Photos: Shadman Al Samee
In 1934, the world's worst man commissioned the world's most famous car from one of the world's best automotive engineers. That man's vision, although it made sense, would go on to birth a car that would be used to fund one of the bloodiest conflicts in all of human history. That vision spelled out the basics of one the world's first and one of the most successful “peoples' car” – the Volkswagen Beetle. What Adolf Hitler and his Nazi cronies (except, perhaps, Ferdiand Porsche, the engineer) didn't account for was thousands of people turning a vehicle born of hatred and intolerance into a symbol for peace, love and resistance to oppression.
Kamrul Islam's Beetle, while not exactly representing the same values that earned the iconic VW the moniker of the “Love Bug”, still has a significant amount of history attached to it that places it in the shadow of human conflict and global politics.
In the late 1960s, Kamrul's father, Dr. Mafakhkharul Islam, was an assistant professor at Sylhet Medical College. A frequent tennis player, he made the acquaintance of a Pakistani ADC who, in 1969, sold to him a nearly brand new 1967 VW Beetle, coated in pale blue. The purchase set back Dr. Islam TK 1,200 at the time, but the high cost of purchase was nothing considering the role it would play in his life in the coming years.
In1971, as tensions between East and West Pakistan boiled over into all-out civil war and Bangladesh's War of Independence, Dr. Islam was advised by a fellow Professor, Dr. Shamsuddin, to leave the hospital and find somewhere safe. Dr. Shamsudding feared for the safety of the college and hospital staff, and advised many others to take shelter. Using the Beetle to flee, Dr. Islam took his pregnant wife and two young daughters to safety in April 1971. On the way, the trusty 1200cc aircooled Beetle soldiered on, at times needing to be covered up in camouflage while dodging both Pakistani army checkposts and Indian air-raids, neither of which could (or in the first case, want to) differentiate between civilian and enemy.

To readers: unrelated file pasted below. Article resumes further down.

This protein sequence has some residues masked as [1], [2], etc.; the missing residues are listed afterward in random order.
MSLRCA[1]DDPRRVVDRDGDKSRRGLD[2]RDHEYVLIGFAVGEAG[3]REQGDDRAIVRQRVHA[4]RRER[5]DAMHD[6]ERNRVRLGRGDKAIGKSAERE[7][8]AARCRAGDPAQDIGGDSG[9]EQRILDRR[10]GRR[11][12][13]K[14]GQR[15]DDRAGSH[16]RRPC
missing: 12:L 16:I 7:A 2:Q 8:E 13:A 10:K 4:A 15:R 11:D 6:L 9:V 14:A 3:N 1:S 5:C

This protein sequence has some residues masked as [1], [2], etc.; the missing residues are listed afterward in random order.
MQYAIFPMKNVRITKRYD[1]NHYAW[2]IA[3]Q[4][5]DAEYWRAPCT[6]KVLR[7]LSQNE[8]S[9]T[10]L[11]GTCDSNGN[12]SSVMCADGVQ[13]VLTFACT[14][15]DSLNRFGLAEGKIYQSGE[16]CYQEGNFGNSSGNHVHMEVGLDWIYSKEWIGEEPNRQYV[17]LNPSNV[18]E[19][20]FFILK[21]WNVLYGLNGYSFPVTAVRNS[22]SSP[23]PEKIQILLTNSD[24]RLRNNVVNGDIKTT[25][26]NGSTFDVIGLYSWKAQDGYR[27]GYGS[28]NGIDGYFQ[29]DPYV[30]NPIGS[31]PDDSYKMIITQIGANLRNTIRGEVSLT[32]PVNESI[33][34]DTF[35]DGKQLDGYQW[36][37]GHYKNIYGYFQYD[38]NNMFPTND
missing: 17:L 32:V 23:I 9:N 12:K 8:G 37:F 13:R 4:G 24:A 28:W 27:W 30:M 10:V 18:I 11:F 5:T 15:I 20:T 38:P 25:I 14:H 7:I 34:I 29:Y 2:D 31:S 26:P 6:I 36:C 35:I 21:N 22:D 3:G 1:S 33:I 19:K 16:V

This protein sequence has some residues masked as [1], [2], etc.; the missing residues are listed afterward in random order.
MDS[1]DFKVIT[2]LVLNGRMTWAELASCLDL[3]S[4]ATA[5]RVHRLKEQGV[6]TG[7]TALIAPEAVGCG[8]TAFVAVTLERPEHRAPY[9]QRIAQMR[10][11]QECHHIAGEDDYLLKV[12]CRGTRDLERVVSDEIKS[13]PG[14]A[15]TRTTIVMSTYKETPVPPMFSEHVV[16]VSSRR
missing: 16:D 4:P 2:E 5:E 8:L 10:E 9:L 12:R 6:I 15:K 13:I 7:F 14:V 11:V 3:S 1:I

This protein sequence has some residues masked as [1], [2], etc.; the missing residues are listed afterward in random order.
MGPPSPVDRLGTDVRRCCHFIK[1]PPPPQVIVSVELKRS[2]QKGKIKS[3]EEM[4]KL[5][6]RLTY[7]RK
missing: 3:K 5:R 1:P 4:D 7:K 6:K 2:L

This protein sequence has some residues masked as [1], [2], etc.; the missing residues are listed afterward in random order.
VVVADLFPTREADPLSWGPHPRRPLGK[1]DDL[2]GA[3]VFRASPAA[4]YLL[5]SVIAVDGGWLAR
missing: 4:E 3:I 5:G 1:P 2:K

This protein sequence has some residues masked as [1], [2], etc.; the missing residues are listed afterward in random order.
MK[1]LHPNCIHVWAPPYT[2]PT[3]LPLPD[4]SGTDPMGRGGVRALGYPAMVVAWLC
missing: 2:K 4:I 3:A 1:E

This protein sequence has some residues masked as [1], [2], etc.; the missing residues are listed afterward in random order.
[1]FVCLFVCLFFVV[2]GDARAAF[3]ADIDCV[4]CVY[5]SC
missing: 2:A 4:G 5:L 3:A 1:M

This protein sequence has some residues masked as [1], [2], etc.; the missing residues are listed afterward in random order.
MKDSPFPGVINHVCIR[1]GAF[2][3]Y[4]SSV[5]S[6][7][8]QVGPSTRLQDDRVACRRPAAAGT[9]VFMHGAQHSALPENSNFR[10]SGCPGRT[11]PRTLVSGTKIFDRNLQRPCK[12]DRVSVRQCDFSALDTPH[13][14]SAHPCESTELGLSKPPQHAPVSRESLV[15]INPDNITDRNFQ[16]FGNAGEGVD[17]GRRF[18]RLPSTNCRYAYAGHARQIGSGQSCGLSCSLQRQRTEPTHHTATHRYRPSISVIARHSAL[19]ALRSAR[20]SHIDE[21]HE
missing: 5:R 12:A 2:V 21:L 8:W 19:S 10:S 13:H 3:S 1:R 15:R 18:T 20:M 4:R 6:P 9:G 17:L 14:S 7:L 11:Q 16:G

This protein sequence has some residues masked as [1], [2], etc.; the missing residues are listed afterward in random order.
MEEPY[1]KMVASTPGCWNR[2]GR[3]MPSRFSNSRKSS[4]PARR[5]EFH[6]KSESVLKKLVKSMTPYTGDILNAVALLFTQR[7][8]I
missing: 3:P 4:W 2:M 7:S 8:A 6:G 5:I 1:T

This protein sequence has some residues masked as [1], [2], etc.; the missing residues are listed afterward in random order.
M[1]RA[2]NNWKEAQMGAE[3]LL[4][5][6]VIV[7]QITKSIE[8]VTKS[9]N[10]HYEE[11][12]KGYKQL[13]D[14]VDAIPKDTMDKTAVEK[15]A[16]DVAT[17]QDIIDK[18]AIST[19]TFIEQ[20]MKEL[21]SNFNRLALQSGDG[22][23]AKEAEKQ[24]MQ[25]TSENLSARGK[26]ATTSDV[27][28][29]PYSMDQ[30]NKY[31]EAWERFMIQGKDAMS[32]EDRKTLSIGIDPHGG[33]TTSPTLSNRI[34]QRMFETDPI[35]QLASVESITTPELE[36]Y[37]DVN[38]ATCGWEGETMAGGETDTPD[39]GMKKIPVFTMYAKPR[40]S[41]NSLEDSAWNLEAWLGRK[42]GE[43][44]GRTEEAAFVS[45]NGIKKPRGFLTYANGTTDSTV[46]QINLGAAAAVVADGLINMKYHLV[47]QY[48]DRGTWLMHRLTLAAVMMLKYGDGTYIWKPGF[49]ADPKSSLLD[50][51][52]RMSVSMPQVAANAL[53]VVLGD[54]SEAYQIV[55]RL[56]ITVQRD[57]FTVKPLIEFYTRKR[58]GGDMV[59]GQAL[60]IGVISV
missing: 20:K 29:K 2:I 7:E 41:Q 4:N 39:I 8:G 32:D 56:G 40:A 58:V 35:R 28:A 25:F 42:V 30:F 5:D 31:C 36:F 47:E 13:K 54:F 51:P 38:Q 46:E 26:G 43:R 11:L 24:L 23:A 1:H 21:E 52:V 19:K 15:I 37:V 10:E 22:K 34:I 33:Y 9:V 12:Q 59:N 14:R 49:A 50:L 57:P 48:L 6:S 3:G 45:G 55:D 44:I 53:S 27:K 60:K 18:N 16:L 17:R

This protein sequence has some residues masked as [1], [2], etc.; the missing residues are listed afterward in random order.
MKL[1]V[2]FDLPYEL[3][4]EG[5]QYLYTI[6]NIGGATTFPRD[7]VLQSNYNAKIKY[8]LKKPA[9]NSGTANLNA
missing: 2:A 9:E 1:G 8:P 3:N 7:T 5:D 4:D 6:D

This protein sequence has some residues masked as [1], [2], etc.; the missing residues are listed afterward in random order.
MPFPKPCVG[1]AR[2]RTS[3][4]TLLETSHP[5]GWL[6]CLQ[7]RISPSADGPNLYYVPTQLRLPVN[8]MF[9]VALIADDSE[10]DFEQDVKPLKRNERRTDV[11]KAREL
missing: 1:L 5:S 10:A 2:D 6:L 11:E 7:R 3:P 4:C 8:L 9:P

Nine months later, Bangladesh was born – and Dr. Islam's family was safe. However Dr. Shamsuddin, on whose advice Dr. Islam had fled with his family, was brutally killed by the Pakistani Army in the war - he had chosen to stay behind at the hospital, and paid for it with his life. At present, Sylhet Medical College Hospital bears his name in honour.
With the Beetle being such a significant part of his life, Dr. Islam refused to sell it in the coming years, even at the protests of Kamrul, who, along with his elder brother and sisters, could not understand why their father was holding on to it despite the Bug being reduced to mechanical junk that needed to be pushed to start every morning. Over the years Dr. Islam and his family created countless memories, many of them precious to Kamrul and his siblings - the Beetle is a constant reminder of their father, who passed away in 2007.
Kamrul is glad his father didn't sell it – an established doctor at a community health clinic himself, he managed to restore the Beetle to its full glory and is waiting to pass it on to his son, Mushfiqul Islam Fahim. For as long as Bangladesh has been an independent nation, this Beetle has been an heirloom in his family, from ensuring the future of the children during a brutal war of independence to having a front row seat to seeing them grow up.
When it passes on to Fahim, who seems to have an ingrained passion for automobiles already – judging by his collection of immaculate scale models – it will most likely see another two-three decades of faithful service. It doesn't belong in a museum – it belongs in the hands of the people that kept it going, and still does today.